Uneven as Xenogears turned out to be, Xenosaga Episode I proved to be an even more challenging love-it-or-hate-it proposition. It turned the “cutscene” dial to 11, while reducing the playable portions of the game to linear, minimalistic sequences. In fact, the first Xenosaga may well have been the world’s first video game to feature save points in the middle of cutscenes — some of them ran for nearly an hour, so you’d occasionally receive a little prompt to ask if you wanted to record your progress during scene transitions. That’s pretty intense, and it didn’t sit well with many fans, who bought the game expecting something more akin to the story/play balance found in the first disc of Xenogears rather than the second.

A battle in Xenosaga Episode I.
Xenosaga Episode I was not as kindly received as its predecessor, Xenogears.
Monolith Soft/Namco

Taken aback by criticisms — and, perhaps, sales — Namco and Monolith retooled both the company and the Xenosaga project. Takahashi had launched the series with the intent of overseeing a full, glorious six chapters, but instead he took a reduced role in its development and truncated the plan to a mere three entries. Episode II: Jenseits von Gut und Böse arrived in 2004, and it brought with it a massive overhaul to the game’s visual style, flow and mechanics. The doll-like character designs of Episode I shifted to something still undeniably anime-influenced, but far more naturalistic in style. The narrative took on a simpler tone, allowing more room for players to wander around futuristic dungeons and fight monsters with the help of their robotic suits. The final entry of the series, 2006’s Episode III: Also Sprach Zarathustra, more or less wrapped the storyline as intended and earned wide acclaim as the most satisfying chapter of the franchise. But by that point, many Xeno fans had already moved on.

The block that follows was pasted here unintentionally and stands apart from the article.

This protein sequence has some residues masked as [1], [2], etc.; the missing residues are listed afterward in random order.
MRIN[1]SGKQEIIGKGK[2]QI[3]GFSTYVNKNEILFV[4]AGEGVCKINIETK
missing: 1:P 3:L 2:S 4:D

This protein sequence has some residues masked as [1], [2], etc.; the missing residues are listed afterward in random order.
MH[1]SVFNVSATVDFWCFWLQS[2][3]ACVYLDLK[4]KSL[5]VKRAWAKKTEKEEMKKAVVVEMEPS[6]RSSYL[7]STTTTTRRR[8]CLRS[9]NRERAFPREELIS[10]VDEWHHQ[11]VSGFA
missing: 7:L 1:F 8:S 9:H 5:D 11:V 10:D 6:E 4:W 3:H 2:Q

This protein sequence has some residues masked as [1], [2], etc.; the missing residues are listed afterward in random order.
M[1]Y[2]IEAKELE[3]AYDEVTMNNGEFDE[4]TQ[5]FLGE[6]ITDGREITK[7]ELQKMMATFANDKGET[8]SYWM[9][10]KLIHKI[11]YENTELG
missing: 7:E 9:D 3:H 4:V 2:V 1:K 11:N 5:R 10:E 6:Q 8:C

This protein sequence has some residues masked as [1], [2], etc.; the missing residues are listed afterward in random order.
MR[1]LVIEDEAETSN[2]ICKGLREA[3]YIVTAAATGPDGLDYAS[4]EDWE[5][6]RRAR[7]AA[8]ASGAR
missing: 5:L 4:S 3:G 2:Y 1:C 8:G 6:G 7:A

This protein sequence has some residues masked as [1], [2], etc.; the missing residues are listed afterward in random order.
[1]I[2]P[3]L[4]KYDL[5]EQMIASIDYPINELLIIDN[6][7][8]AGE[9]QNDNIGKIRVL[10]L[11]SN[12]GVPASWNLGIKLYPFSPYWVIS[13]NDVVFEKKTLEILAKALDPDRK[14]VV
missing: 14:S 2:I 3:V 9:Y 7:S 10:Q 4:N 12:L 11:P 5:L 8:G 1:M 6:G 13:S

Monolith and Namco drifted apart as the latter company began talks to merge with toymaker Bandai, which gave Takahashi the opportunity to take another fresh attempt at the Xeno series. In a lot of ways, 2010’s Xenoblade Chronicles couldn’t have had less in common with Xenogears or Xenosaga: It took the form of an open-world, sandbox RPG with automated combat mechanics and A.I.-controlled partner characters. It certainly came a long way from the stifling, linear format and progression of the likes of Episode I.

Nevertheless, the longer players stuck with Xenoblade and its sequels (including last year’s Xenoblade Chronicles 2), the clearer its connections to Takahashi’s previous efforts became. Giant robots factored into the storyline, along with the dense Judeo-Christian iconography of the older games. Powerful super-weapons designed to resemble young women play a critical role in the games, hearkening back to Xenosaga’s KOS-MOS and Xenogears’ Emeralda. On top of that, Xenoblade 2 revealed that (mild spoilers!) the Xenoblade games do indeed comprise an interconnected, episodic story. Although Monolith and publisher Nintendo have never actively pitched the games as such, these unpublicized connections might finally allow Takahashi — who continues to shape the direction of the series as its scenario writer — to create the Xeno saga he’s always dreamed of.

There’s something special about the Xeno games. They’ve faced a constant uphill struggle between corporate upheavals and the general gaming audience’s inherent distrust of wordy games. (Xenosaga’s tendency to use Nietzsche quotes as subtitles undoubtedly didn’t do the series any favors, sales-wise.) Nevertheless, Tetsuya Takahashi has proven above all else to be a man who wants to tell an elaborate story about God, robots and the origins of all life. He’s been wrestling with that particular angle for 20 years now, and Xenoblade 2 seems to have done pretty well for itself … which means he’s probably not about to give up now.